Mark Colyvan (University of Sydney and the Ludwig Maximilians University, Munich) Analogical Reasoning via Mathematical Models
Analogical reasoning is often employed in science, at least in the context of discovery but also in the context of justification. Despite such usage, the status of analogical reasoning is disputed. In this paper I will give a (limited) defence of analogical reasoning, showing how it can be justified (in some cases) by appeal to underlying explanatory structures revealed by appropriate mathematical models.
Adrian Curie (Cambridge) How are moa like sheep? Pursuit & Value in Science
The ‘context of pursuit’ asks how we should go about deciding whichscientific hypotheses, investigations and practices to follow up. I’m interested in which strategies scientists adopt in the context of pursuit, and how this might challenge common assumptions in the philosophy of science. My aim in this paper is to get my conceptual ducks in a row. In particular, I want to get straight on two related but, I hope, separate distinctions. The first is between two kinds of epistemic value, the second is between the products and the byproducts of a scientific investigation. The former distinction allows me to articulate a notion of ‘productivity’ which, I think, plays a critical role in deciding pursuitworthiness. The latter allows me to make sense of a fairly wide-spread hunch: that pursuit is often decided based on the expected byproducts of a practice; that is, the surprising and the unintended. I’ll illustrate the hunch, drawing on a case study from historical ecology in Aoteaoroa. I’ll then focus on a conceptual problem: if the distinction between products and byproducts simply turns on the intentions or aims of scientists, then the hunch is not substantive. I’ll adapt some of Hasok Chang’s recent work to argue that we can take scientific practices themselves to have aims, and thus ground the hunch in a substantive distinction. I’ll finish by considering the advantages of this approach, and considering the ways in which it undermines how philosophers have thought about progress and success in the sciences. There will be more discussion of Chris Hemsworth baking a cake than you might expect.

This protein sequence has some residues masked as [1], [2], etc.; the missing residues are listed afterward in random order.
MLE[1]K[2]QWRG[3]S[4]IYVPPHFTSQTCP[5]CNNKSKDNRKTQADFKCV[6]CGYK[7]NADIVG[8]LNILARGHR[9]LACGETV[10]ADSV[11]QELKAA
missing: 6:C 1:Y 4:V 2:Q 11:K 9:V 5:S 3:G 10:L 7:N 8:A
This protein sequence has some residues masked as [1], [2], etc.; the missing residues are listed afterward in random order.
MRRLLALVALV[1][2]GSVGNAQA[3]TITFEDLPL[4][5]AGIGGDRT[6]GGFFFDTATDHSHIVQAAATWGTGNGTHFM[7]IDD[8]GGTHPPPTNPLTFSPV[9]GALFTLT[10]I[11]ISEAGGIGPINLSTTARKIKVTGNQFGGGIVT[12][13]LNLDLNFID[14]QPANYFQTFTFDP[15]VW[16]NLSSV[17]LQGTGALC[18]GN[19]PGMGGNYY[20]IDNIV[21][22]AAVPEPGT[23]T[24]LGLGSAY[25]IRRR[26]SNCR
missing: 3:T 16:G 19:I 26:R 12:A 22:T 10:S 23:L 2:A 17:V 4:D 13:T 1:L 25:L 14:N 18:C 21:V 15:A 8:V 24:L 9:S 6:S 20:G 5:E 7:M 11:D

Julie Zahle (Univ. of Bergen) Data, Epistemic Values, and Multiple Methods in Case Study Research
Case study research in the social sciences is characterized by the employment of multiple data gathering methods. In this paper, I examine the concurrent use of two methods: participant observation and qualitative interviews. The question I address is: what is the rationale behind their joint usage? The two most common rationales appeal to comprehensiveness and convergent confirmation respectively. I point to a third significant way to motivate their combined use: it allows the generation of complementary evidence that puts the researcher in a better position to confirm that her data manifest central epistemic values. I refer to this as the rationale of blended epistemic value enhancement.
Alan Baker (Swarthmore) Mapping Mathematics to the World
Recent philosophical work on applied mathematics has focused on the way that mathematical structures map onto the structure of physical phenomena. Debate has centered on abstraction, in which aspects of physical structure are left out in the mathematical model, and on physically non-meaningful solutions, in which aspects of the mathematical structure have no physical analogs. In this talk I focus on whether it even makes sense to speak of ‘ *the* physical structure’ in such applied mathematical contexts. Using as examples the classical problem of the bridges of Konigsberg and the more contemporary Manhattan river crossing problem, I argue that unique structure is almost never inherent in a physical phenomenon. Finally, I explore whether adopting a more game-like stance toward applied mathematics may allow conceptual progress to be made.